As Nigerians continued to lament over the high cost of petrol, the House of Representatives yesterday urged the federal government to reduce the current price of the product, known as Premium Motor Spirit (PMS). 

Appealing to Petroleum Prices Regulatory Agency (PPPRA) and the Federal Ministry of Petroleum Resources to reduce fuel price, the House set-up an ad-hoc committee to interface with the Ministry on the review of the pump price template and such related matters and report back within eight weeks for further legislative action.

The House also urged the Nigerian Ports Authority (NPA) to dredge all harbours within a period of one year, so as to enable ships dock in them. 

All these actions, the House pointed out are gear towards bringing down the price of the product.

The resolutions of the House followed the consideration and adoption of a motion on the ‘Urgent Need To Review the Petroleum Price Template sponsored by Rep. Abubakar Hassan Fulata (APC, Adamawa). 

Fulata, while presenting the motion, noted that the current template for the price of petrol could be reviewed downwards without affecting the profit margin of marketers and transporters and also contribute to reducing the current inflationary trend in the economy. 

He explained that the widely circulating rumour of a possible hike of petrol came at a time when the nation is going through difficult times occasioned by dwindling revenues, high inflation rate, unemployment and general fall in the standard of living of many Nigerians. 

Fulata noted that the landing cost of petrol is N119.74, while the distribution cost and margins of marketers is N18.37.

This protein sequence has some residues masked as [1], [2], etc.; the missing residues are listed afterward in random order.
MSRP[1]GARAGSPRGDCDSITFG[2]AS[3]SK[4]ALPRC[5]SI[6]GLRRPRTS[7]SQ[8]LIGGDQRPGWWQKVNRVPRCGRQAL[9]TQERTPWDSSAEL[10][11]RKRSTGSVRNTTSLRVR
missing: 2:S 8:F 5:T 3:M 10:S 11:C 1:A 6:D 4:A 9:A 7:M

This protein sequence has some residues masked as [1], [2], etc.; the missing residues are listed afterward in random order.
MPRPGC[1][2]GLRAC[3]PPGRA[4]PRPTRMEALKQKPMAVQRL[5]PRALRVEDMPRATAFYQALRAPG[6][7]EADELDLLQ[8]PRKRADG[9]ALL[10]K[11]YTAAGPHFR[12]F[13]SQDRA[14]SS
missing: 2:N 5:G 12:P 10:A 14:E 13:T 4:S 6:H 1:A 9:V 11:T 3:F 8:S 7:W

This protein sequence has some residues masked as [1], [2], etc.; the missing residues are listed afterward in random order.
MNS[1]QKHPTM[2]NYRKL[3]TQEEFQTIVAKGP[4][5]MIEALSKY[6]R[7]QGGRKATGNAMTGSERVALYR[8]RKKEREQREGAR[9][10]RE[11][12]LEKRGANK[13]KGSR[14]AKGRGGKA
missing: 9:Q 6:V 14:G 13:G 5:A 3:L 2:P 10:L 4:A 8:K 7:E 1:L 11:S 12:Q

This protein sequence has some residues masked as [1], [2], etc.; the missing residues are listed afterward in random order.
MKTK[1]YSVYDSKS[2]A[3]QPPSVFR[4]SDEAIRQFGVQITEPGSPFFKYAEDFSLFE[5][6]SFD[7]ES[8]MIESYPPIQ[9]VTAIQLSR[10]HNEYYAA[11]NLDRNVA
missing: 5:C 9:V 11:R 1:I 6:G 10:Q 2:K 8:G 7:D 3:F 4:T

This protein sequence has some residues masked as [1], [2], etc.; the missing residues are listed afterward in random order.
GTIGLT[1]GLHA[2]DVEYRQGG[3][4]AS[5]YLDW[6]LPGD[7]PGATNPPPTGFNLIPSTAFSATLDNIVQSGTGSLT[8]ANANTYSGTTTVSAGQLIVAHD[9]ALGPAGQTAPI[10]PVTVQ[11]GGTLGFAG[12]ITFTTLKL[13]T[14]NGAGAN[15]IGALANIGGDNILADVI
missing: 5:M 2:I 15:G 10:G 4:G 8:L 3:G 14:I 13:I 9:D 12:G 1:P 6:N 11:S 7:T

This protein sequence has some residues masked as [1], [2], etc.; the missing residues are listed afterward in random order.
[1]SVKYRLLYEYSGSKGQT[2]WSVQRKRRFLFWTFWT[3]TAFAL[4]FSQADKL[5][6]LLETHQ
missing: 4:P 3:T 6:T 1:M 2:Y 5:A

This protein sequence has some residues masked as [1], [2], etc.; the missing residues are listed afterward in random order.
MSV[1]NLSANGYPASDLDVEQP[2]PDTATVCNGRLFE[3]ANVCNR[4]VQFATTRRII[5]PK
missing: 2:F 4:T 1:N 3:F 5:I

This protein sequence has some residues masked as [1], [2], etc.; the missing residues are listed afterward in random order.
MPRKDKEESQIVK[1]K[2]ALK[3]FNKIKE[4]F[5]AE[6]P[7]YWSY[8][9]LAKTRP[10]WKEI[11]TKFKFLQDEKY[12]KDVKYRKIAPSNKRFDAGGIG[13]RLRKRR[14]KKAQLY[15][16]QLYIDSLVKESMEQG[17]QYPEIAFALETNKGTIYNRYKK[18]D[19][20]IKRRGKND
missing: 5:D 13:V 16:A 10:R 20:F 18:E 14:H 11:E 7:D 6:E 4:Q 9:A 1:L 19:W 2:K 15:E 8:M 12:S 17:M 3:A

“The total of both landing and distribution costs is N138.11, while marketers are allowed to sell product within the range of N140 – N145 per litre.  90 per cent of the current price of petrol in Nigeria is accounted for by the transport related charges i.e N124.34 out of N138.11,” he said. 

The lawmaker stated further that the only reason why foreign vessels charge higher for lifting petrol was that national carriers which were supposed to lift 50 per cent of the products do not have the capacity to do so as a result of which the Nigerian National Petroleum Corporation (NNPC) often results to chartering vessels at higher costs. 

He observed that “the provision of N4.56 in the price template for the lightening services is absolutely unnecessary, as in line with international practice, all ships are supposed to dock dock at the harbour. But in the case of Nigeria, the water in all the harbours is shallow due to siltation and the harbour therefore need urgent dredging. 

“The Nigerian Ports Authority is paid N0.84 for every litre of petrol, it has failed to dredge the various docking areas, as a result of which ships wait at the high sea and discharge their cargoes in smaller vessels, and for this inefficiency of the NPA, Nigerians are asked to pay N4.56 for every litre of petrol, which would not have been necessary if all docking areas had been dredged.”

Fulata highlighted the cost derivatives on the template as: “Cost of Freight – N109.01, Lightering expenses – N4.56, Nigerian Ports Authority Charges – N0.84, NIMASA Charges – N0.22, Financing – N2.51, Jetty through put charges – N0.60, Storage charge – N2.00, Retailers Margin -N6.00, Transport allowance – N3.36, Dealer’s margin – N2.36, Bridging Fund – N6.20 while Marine Transport average is N0.15 totalling N137.81.

“Landing cost of PMS is N119.74, while the distribution cost and margin of marketers is N18.37, thus, the total of both the landing and distribution costs in N138.11, while marketers are allowed to sell the product within the range of N140 – N145 per litre.

“Over 90 percent of the current price of PMS in Nigeria is accounted for by transport related charges, i.e, N124.34 out of N138.11 viz; Lightering – N4.56, Bridging fund – N6. 20, Marine transport – NN0.15, Transport allowance – N3.36, Freight Foreign – N109.01, NIMASA charges – N0.22; and NPA charges – N84 bringing the total to N207.5.”

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